Sleighbells merrily jingle.

Case weather is most desired.

The county is experiencing a period of severe weather, accompanied by heavy snow falls. For nearly a week mercury has hovered about zero most of the time except nights, this Wednesday morning being the severest. Ours was about 22 below zero, while Newton, Readstown and other outlying places the record was 30. We are fortunate that the storm has ceased.

A week since pretty much all the male population of Dell community was before Judge Mahoney’s municipal court as witnesses or spectators in a case involving two young men, who were arraigned on alleged Halloween pranks in the neighborhood. After a day’s hearing they were discharged.

Every village and city in the United States is affected by the coal strike.

Try a pound of Roman’s special coffee at 45¢ per pound. Every pound guaranteed. Roman’s Grocery.

Hotel Hillsboro has changed landlords again, W.E. Lind selling the building, furniture and fixtures to a Mr. Bradley, who is from the west.

DeSoto Argus – Thos. B. Penshi and his crew completed the new concrete bridge on the county trunk line, near the Vener farm.

Coon Valley – December 7 – The tobacco warehouse opened up last Monday with full crew.

Wid Deaver of Brush Hollow, was the winner of the Jersey bull raffle given by Mr. Schoonover. Wid set up the smokes.

As spry as a boy of twenty Chairman John Lepke braved the elements and came from Harmony town to the county seat, yesterday, for the transaction of official business.

Satin, silk and crepe kimonos for Christmas gifts at Suttle & Tate’s.


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DEC. 3, 1919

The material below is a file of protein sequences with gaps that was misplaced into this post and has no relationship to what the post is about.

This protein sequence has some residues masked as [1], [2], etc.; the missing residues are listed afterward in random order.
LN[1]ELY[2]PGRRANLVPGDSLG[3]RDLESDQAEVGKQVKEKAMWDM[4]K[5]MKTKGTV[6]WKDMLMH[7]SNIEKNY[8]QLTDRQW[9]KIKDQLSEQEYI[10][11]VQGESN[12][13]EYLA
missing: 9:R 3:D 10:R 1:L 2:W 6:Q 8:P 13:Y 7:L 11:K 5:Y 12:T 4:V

Yes, yes, it’s winter.

Fine sleighing.

Christmas but three weeks away.

The first crop of 1919 tobacco to be delivered in this city on the new sleighing was by Claud Griffin of Victory, who brought over his scant three-acre crop on Monday... receiving a check for $1,310, at 30¢ a pound... we are moved to ask what else can be grown on three acres of land to produce $1,310?

Martin Nelson was a Censor caller from Avalanche section. He reported that the mercury registered at 20 below zero Tuesday morning.

Next Wednesday night, December 10th the entire proceeds of the Star Theatre will be turned over to the management of the Normal Training School to be used for special decorations desired by the faculty... Tickets 15-25. Buy your tickets early.

Six farmers, all residing on Hillsboro township, were arrested for delivering milk that did not come up to the standard test, in other words the state dairy and food inspector said there was water in it. Five of the farmers paid their fine, but the sixth decided to fight it and his trial will take place at Viroqua soon.

A Genoa writer tells that fishermen there are busy... Frank Gilette recently got a fish haul at Badax bend of about 30,000 pounds.

DeSoto creamery has closed operations for the winter on account of shortage of product.

Edw. Harrington formally opened his new jewelry store in the Lind building Tuesday and a very nice stock and store he surely presents to the public.

More of those large bed blankets going at $3.50 a pair, at the farmers’ store.


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November, 1919